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Salute to summer 2010 - Marine greens

The market is spilling over with abundance – the tomatoes and peppers, aubergines and squash, cauliflower and melons; we are putting up en masse.  Mushroom season is taking hold, which means that from now until the first frost, we will be focused on the shrooms.

So before I get caught up in these late summer- fall rituals, I feel the need to make a last salute to summer, and to the wild marine greens in particular, which proved to be a real gift this year..  before I forget about them until next year.

A stellar year for marine greens in Quebec

While most of the wild edibles we cook with do grow in our backyard, there are a few goodies we depend on that come from a far away part of Quebec that has stuff we don’t. 

In the Bas du Fleuve, going all the way from just past Quebec City (say around Monmagny) to the Gaspésie, there is a wealth of sea greens: sea spinach, sea parsley, sea peas, sea asparagus (or samphire/glasswort), not to mention others… There is salsify (shoots to sauté in garlic) and spergulaire that I love (chicken feet that taste like beet greens).  There is also sabline which I love less – bitter, but crunchy with a sweet cucumber taste when picked in water-rich conditions. Then there are the bonus sides like églantier (wild rose, petal and fruit), Saskatoon berries, juniper berries, and sweetgrass..  No wonder François claims this region as his second home.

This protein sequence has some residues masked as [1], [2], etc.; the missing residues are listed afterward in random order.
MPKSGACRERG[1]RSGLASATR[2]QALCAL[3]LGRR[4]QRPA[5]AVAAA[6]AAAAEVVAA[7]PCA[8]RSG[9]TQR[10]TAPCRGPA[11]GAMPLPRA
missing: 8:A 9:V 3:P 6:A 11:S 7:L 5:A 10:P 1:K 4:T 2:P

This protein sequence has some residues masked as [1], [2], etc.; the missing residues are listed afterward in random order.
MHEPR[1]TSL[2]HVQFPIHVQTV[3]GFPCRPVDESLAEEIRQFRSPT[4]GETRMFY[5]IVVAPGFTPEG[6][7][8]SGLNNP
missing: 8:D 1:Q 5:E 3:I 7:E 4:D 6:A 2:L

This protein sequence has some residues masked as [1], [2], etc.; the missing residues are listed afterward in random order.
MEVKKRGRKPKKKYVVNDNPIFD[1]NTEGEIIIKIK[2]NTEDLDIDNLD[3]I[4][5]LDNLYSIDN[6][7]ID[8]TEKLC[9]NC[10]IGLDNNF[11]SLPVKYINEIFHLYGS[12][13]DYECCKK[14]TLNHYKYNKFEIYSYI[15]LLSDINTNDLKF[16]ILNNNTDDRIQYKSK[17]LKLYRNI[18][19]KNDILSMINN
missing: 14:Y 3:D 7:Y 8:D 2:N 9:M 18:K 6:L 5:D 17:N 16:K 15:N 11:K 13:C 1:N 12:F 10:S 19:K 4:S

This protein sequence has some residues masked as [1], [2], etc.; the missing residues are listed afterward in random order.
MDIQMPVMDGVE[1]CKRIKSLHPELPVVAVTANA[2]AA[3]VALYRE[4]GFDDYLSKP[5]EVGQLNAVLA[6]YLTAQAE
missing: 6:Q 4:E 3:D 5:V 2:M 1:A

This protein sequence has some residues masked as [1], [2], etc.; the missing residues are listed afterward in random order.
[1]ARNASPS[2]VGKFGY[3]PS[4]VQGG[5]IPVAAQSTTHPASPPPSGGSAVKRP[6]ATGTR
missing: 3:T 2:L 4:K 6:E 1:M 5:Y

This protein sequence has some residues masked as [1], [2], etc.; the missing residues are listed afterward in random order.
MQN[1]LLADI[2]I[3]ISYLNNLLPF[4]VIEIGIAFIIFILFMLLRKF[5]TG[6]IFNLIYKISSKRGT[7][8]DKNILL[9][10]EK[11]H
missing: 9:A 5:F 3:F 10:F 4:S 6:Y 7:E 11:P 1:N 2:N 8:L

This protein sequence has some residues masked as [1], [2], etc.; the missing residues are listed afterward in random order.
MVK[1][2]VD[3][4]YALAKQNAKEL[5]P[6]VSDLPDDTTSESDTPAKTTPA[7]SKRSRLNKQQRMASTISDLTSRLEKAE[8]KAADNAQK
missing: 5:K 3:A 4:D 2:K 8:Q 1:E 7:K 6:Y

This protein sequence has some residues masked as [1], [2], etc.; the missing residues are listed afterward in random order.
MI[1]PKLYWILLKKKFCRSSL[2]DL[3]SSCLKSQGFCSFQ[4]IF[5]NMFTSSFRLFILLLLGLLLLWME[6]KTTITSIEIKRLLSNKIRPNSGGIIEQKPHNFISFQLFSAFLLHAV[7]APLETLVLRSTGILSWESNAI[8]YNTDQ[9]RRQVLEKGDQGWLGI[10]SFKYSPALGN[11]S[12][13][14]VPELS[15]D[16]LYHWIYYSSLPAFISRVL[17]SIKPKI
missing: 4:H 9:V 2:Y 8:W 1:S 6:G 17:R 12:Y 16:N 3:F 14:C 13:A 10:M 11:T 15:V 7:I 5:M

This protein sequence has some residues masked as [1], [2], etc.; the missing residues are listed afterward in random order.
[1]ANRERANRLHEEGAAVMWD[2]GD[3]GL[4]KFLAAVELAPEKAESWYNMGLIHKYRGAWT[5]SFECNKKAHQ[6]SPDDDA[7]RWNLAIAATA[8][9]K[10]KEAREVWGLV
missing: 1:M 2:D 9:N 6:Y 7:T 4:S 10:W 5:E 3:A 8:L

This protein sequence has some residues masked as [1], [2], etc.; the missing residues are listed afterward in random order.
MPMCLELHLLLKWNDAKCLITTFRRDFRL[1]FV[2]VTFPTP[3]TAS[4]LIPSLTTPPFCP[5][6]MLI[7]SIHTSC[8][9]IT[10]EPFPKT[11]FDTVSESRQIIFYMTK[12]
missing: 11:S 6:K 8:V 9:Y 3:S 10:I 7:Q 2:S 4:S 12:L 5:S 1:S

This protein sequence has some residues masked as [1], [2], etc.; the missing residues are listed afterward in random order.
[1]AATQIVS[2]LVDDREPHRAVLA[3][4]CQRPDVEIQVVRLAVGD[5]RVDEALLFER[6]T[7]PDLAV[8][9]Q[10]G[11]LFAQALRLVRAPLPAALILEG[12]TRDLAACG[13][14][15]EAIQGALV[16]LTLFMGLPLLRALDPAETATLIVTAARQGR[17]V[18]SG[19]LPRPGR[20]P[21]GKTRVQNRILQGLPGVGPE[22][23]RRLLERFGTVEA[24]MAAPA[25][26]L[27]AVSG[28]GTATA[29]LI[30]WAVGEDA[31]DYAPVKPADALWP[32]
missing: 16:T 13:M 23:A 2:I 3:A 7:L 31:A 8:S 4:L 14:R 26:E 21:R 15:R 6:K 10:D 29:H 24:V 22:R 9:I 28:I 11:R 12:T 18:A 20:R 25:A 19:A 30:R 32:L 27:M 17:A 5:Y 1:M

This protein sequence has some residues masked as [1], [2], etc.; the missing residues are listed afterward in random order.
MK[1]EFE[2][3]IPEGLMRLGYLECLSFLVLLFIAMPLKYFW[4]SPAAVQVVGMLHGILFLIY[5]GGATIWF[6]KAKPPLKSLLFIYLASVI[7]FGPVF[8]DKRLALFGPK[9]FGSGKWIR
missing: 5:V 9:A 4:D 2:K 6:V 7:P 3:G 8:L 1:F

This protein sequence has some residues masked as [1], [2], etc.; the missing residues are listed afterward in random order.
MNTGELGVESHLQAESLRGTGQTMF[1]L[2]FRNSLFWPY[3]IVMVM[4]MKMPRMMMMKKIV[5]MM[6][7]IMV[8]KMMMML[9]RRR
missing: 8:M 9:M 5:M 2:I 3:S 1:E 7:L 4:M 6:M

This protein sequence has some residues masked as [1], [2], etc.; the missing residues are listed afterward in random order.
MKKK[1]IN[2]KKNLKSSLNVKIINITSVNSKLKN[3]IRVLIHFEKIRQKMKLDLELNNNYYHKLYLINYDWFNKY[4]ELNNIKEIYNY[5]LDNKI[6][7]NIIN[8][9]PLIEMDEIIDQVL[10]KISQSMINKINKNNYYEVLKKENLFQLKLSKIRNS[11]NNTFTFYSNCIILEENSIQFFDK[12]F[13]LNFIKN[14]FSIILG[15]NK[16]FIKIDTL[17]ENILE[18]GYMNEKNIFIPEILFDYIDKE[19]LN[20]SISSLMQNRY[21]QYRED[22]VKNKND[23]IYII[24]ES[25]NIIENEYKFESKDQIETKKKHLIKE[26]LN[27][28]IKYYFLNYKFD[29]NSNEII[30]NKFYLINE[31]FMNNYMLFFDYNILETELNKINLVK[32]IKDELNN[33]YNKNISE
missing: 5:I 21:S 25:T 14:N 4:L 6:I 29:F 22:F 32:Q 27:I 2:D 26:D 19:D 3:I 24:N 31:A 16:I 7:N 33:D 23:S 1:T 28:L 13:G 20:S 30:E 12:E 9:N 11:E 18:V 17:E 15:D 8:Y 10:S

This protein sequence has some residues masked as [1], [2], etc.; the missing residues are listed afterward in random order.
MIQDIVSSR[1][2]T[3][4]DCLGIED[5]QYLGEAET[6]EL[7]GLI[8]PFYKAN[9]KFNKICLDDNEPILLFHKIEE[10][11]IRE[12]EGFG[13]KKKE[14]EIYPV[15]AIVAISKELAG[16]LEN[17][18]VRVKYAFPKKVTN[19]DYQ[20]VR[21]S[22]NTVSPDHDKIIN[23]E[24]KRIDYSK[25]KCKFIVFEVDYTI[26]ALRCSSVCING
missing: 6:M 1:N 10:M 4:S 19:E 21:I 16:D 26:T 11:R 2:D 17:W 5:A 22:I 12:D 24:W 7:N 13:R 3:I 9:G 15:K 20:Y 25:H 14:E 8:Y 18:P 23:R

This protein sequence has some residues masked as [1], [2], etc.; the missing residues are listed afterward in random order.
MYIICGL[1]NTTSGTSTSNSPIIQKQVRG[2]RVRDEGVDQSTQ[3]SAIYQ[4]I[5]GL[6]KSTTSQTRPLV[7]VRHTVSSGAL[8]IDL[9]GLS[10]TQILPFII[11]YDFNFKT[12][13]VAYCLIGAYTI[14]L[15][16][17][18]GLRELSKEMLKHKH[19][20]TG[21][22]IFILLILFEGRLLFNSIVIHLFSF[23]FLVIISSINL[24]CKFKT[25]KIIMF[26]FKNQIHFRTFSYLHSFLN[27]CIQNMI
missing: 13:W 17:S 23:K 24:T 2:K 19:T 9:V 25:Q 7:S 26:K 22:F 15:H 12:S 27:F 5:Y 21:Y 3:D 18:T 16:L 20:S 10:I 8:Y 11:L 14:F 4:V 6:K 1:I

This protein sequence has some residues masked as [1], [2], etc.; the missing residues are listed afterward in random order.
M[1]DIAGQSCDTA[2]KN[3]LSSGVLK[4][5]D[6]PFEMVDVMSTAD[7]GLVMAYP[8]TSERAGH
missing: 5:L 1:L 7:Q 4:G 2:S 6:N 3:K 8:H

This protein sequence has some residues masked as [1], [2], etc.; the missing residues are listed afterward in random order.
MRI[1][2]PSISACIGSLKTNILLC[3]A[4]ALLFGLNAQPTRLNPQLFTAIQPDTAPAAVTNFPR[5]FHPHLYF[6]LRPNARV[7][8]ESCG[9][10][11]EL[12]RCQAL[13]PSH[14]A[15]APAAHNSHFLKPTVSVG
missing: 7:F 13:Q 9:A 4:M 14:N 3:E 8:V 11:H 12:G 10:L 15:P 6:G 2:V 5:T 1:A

This year seems to be one of those years when all the convergent forces are in order for a good harvest in that neck of the woods.  With the sea spinach, it was extraordinary – abundant, deep green leaves, rich and tender..  Back in July, François jokingly said we could supply all the superstores in a sustainable way, if we had enough good pickers.  Bad idea of course.